Editor's note: Inc. magazine will announce its pick for Company of the Year on Monday, December 11. Here, we spotlight a contender for the title in 2017.​

WeWork has spent 2017 riding a rocketship.

The co-working company leases buildings, renovates them to be luxe Silicon Valley-style offices, and then rents out those offices one desk or conference room at a time. Just within 2017, WeWork raised $4.4 billion from SoftBank's Vision Fund. As of October, it had 172 locations in 18 countries, used by more than 150,000 members. WeWork itself employs over 3,000 people. And it has capped the year by buying Meetup, the social network designed to bring people together in their off-duty hours.

To sum it up: WeWork, founded in 2010, wants to cash in on the ongoing seismic shift in how workplaces are organized. Built for the "move fast and break things" world, WeWork serves a new kind of company, one that is willing to pay a little extra to avoid commitment. WeWork is particularly ideal for early-stage startups that want to be able to expand rapidly as they succeed, while capping the downside in case they need to shrink. The company's facilities also host many remote teams in small quasi-offices, or even single remote employees at individual desks.

This year, WeWork started offering logistics and office-management tools as a bundled service. Essentially, you can WeWork-ify your entire headquarters. "That's not something that we had originally set out to do, but over time we got such an overwhelming amount of demand from larger companies," says Josh Emig, WeWork's head of research. The move isn't a pivot, but rather an expansion, with enterprise offerings growing 370 percent this past year. 

What does it actually mean to WeWork-ify your headquarters, exactly? Good question. "I rarely come across people outside the company who have a really solid understanding of what it is that we do," Emig says, "and especially [they] don't have an understanding [that] technology is a huge component of that."

WeWork insists that its operational prowess is something that competitors can't replicate. The company has developed in-house logistics software to coordinate every aspect of building and managing its locations. WeWork is also seeking to automate office functions like access control with custom hardware. There are even standing desks that remember your height preferences.

That may be why WeWork has a tech-level valuation of $20 billion -- though  skeptics question whether it should be treated like a tech company, given that real estate is so integral to its main product. (WeWork also dabbles in communal housing, early education, and -- bafflingly -- a wave pool business.) The valuation is higher than that of real estate investment trust Boston Properties, which is valued at roughly $19 billion and actually owns the buildings it rents. Fellow co-working company Regus offers nearly the same services as WeWork (minus the gratis beer) and its market cap tops out under $2 billion.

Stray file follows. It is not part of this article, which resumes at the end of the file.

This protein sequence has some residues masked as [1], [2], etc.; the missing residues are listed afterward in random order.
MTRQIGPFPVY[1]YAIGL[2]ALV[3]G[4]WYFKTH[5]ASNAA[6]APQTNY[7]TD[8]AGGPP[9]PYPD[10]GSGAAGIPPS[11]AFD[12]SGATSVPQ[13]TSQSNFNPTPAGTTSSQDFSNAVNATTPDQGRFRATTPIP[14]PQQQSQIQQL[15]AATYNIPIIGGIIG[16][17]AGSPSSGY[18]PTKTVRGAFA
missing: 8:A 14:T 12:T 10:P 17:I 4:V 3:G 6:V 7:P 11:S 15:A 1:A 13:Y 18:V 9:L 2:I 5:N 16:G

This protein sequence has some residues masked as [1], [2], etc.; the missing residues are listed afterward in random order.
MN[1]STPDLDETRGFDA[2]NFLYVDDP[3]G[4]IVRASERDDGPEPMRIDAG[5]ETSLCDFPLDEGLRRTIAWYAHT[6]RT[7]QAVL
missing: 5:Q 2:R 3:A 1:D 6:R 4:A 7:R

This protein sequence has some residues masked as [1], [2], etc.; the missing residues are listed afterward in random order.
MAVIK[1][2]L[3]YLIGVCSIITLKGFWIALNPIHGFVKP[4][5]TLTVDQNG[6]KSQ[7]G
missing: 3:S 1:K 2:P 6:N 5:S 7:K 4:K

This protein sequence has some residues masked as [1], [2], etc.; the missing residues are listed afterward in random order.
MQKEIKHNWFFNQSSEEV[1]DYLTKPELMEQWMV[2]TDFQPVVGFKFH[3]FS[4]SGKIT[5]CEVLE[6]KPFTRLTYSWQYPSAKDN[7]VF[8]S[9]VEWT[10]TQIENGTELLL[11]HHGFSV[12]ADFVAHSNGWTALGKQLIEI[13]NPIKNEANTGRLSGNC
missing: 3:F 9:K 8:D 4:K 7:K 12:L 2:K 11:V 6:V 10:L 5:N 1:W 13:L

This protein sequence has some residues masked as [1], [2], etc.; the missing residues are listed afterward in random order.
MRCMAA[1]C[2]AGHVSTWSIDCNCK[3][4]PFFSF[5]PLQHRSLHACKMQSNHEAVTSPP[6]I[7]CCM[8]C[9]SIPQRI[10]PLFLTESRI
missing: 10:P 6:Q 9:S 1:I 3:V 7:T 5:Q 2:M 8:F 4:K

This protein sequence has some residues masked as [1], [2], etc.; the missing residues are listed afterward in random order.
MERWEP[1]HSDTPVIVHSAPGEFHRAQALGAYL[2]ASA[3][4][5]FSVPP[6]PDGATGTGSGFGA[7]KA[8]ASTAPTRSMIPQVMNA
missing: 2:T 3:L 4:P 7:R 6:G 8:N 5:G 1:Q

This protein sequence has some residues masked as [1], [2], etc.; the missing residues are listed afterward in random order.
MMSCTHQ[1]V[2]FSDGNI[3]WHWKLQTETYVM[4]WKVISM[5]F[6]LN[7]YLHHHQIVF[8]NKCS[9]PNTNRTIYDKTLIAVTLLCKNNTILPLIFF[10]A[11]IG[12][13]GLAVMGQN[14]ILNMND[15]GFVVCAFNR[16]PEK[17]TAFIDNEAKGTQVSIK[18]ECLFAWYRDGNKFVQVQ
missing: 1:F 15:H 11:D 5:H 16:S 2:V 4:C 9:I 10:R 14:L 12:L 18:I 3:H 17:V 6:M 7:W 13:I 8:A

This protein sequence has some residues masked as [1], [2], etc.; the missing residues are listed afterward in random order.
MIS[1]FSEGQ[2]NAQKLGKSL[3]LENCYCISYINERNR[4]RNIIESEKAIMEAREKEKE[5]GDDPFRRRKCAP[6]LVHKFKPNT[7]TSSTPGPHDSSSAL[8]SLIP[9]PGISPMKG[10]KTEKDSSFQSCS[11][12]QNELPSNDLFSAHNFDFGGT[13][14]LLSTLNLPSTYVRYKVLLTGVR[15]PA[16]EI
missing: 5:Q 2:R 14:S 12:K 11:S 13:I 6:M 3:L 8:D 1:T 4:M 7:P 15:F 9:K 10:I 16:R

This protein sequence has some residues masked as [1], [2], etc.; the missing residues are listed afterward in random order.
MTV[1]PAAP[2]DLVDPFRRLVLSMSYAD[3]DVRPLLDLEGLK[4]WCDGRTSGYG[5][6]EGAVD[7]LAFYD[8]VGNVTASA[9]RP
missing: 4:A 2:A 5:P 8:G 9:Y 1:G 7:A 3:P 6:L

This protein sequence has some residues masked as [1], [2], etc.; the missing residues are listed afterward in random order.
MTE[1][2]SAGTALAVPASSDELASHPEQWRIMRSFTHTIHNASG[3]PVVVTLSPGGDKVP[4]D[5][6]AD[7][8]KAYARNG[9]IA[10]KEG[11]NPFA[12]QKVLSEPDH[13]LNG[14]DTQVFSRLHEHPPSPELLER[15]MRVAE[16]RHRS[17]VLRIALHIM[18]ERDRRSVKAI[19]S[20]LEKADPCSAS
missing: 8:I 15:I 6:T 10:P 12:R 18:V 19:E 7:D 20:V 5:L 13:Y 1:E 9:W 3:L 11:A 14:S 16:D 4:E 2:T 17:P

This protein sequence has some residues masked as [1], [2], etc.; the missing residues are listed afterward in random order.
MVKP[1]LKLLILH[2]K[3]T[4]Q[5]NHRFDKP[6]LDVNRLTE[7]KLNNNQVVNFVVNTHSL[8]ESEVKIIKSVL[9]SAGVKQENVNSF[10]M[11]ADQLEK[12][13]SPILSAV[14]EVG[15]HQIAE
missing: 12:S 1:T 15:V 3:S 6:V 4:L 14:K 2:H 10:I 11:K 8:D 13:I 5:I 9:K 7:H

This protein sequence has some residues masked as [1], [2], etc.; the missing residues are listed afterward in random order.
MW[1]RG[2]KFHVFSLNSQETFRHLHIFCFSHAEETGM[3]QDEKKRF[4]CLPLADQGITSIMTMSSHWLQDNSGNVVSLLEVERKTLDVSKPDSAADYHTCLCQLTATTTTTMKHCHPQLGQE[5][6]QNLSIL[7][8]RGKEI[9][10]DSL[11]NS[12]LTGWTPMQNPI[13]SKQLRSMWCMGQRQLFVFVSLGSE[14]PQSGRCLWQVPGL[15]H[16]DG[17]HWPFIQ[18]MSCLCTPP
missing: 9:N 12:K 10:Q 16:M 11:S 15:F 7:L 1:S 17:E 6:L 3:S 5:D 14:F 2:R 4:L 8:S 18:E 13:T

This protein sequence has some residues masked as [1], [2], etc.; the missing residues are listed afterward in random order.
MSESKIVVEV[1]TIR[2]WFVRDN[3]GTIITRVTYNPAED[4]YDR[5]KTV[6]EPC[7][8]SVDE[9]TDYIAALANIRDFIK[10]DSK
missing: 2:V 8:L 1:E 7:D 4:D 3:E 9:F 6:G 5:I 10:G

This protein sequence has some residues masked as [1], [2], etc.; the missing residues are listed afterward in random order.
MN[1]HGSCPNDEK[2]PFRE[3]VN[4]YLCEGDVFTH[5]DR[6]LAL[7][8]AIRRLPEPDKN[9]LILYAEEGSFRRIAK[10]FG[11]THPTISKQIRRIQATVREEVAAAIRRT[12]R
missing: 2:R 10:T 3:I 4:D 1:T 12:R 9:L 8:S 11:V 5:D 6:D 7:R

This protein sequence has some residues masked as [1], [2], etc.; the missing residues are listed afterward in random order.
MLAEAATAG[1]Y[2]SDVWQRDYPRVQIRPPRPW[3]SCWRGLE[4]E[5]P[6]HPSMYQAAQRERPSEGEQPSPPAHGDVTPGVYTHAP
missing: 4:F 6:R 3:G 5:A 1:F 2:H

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For its part, WeWork wants to be considered a services company -- one whose key differentiator is an ability to create office culture in its myriad co-working spaces. "Our valuation and size today are much more based on our energy and spirituality than it is on a multiple of revenue," co-founder and CEO Adam Neumann told Forbes in October (a statement that was immediately mocked by the Twitterati).

Ribbing aside, it may be more accurate to think of WeWork as a B2B version of Starbucks, with its market cap of almost $80 billion, rather than measly Regus. You don't go to Starbucks just for the sake of the coffee -- you go for the warm brown interiors, the indie music, and the comforting seasonal flavors that you know will be at every location. WeWork is doing the same thing for office space. Sure, you show up because of the desks and Wi-Fi, but you keep coming back for the funky decor, the free fruit water, and the "colleagues" you can grab a drink with after work.

As WeWork expands around the world, making sure its many locations strike the right blend of high-tech and cozy won't be easy. "WeWork has grown extraordinarily fast, so we've had to learn how to be our own global logistics company while we're growing and operating these locations," Emig says. "That speed is one of our hallmarks and it's also one of our challenges."

This article has been updated to include WeWork's acquisition of Meetup, and corrected to reflect the amount it raised in investment in 2017.